World Bank to put support for adaptation ‘on a par’ with mitigation for first time
Arguing that climate change “poses an acute and increasing threat to global development”, the World Bank Group yesterday announced it was more than doubling its financial support for adaptation to US$ 50 billion in the four financial years to mid-2025, putting this “on a par” with the existing WBG commitment to mitigation.
The WBG also plans a new effort to help countries move to systematically “incorporating climate risks and opportunities at every phase of policy planning, investment design, implementation and evaluation,” according to a report containing the new pledges.
Thirdly, a new rating and reporting system will be developed to incentivize investment by both public and private sector in adaptation, added The World Bank Group Action Plan on Climate Change Adaptation and Resilience.
‘Adaptation and resilience
are two sides of the same coin’
The report, launched in Washington, DC, says “accelerating impacts of climate change, and the need to avoid much larger impacts in the future, bring urgency to scaling up action on adaptation and resilience.”
Climate change, it adds, threatens the achievement all established development objectives and the sustainable eradication of poverty worldwide.
“Our new plan will put climate resilience on an equal footing with our investment in a low-carbon future for the first time. We do this because, simply put, the climate is changing so we must mitigate and adapt at the same time,” said World Bank CEO Kristalina Georgieva.
“We will ramp up our funding to help people build a more resilient future, especially the poorest and most vulnerable who are most affected.”
“So, while we invest in a lowcarbon future, we must invest in resilient societies at the same time…adaptation and resilience are two sides of the same coin.”
The WBG report says climate change will disrupt supplies of food and water, expose people to deadly heat, destroy infrastructure, flood homes, change disease vectors, erode livelihoods and opportunities in, especially, agriculture.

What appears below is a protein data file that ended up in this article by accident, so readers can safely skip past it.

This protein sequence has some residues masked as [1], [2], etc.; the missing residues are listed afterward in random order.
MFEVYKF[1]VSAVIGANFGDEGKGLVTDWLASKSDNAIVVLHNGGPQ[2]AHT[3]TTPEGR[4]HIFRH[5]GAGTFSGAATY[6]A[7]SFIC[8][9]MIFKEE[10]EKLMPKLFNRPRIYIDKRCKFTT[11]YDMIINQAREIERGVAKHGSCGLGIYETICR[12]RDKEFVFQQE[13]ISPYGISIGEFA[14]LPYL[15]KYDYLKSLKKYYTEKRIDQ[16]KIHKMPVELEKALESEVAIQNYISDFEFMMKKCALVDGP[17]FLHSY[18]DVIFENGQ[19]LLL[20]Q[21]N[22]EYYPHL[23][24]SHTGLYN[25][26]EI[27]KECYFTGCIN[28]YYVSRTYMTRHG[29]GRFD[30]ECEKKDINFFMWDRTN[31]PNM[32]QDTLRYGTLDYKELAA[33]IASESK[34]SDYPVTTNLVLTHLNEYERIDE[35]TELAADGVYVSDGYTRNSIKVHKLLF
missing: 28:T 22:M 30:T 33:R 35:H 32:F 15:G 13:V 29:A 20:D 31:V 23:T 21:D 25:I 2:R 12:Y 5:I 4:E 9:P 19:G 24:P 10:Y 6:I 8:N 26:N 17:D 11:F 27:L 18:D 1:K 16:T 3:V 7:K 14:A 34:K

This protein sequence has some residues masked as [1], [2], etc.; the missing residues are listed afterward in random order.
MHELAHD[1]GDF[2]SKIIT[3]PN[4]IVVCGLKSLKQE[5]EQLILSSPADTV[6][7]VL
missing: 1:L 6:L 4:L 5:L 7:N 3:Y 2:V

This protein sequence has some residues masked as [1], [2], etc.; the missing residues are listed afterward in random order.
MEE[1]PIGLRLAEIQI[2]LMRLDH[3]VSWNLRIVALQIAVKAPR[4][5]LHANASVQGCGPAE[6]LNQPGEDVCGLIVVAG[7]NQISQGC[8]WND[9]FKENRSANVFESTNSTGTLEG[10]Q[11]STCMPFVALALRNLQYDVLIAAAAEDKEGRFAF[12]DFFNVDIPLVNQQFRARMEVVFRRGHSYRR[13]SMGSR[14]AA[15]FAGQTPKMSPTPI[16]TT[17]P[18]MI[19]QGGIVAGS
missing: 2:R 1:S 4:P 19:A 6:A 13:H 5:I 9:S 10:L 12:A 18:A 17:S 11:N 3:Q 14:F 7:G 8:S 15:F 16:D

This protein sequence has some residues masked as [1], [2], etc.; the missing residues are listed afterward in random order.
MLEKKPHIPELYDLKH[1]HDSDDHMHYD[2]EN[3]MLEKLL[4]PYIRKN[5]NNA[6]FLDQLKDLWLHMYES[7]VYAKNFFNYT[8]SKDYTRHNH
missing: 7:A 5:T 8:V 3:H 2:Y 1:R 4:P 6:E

A WBG press release yesterday said the increase in financing for adaptation will also support “higher-quality forecasts, early-warning systems and climate-information services to better prepare 250 million people in at least 30 countries for climate risks.”
It will also support 100 river basins with climate-informed management, help build more social-protection systems that are more responsive to climate, and assist disaster-affected countries with “additional financial-protection instruments”.
Climate Centre Director Maarten van Aalst said the World Bank report contains many elements that will be welcomed by the humanitarian community, especially the focus on the most vulnerable people and countries, as well as its recognition that risks have already risen combined with attention to future increases.
“The Red Cross Red Crescent has a strong track record of productive engagement with the World Bank,” said Van Aalst, who acted as an adviser on the new action plan, “from action on the ground in Togo to educational games to help the World Bank discuss with finance ministries the concept of ‘deep uncertainty’ amid rising climate risks.
Most recently, the Director of the World Bank Climate Change Group, Bernice Van Bronkhorst, sat on the closing panel at Development and Climate Days in Katowice, where she called for agencies to make all development finance climate-smart.
The Action Plan forms part of the World Bank Group’s 2025 Targets to Step Up Climate Action launched last month at COP 24.
Residents in the Guet Ndar neighbourhood of Saint Louis, Senegal, an area where extreme coastal erosion is destroying homes, forcing people to improvise coastal defences using fishing nets, cement, and other local materials (bottom left). The photo appears on the cover of a new World Bank Group plan for increased support for climate adaptation. The UN considers Saint Louis the African city most at-risk from climate impacts. (Photo: Greta Rybus/WBG)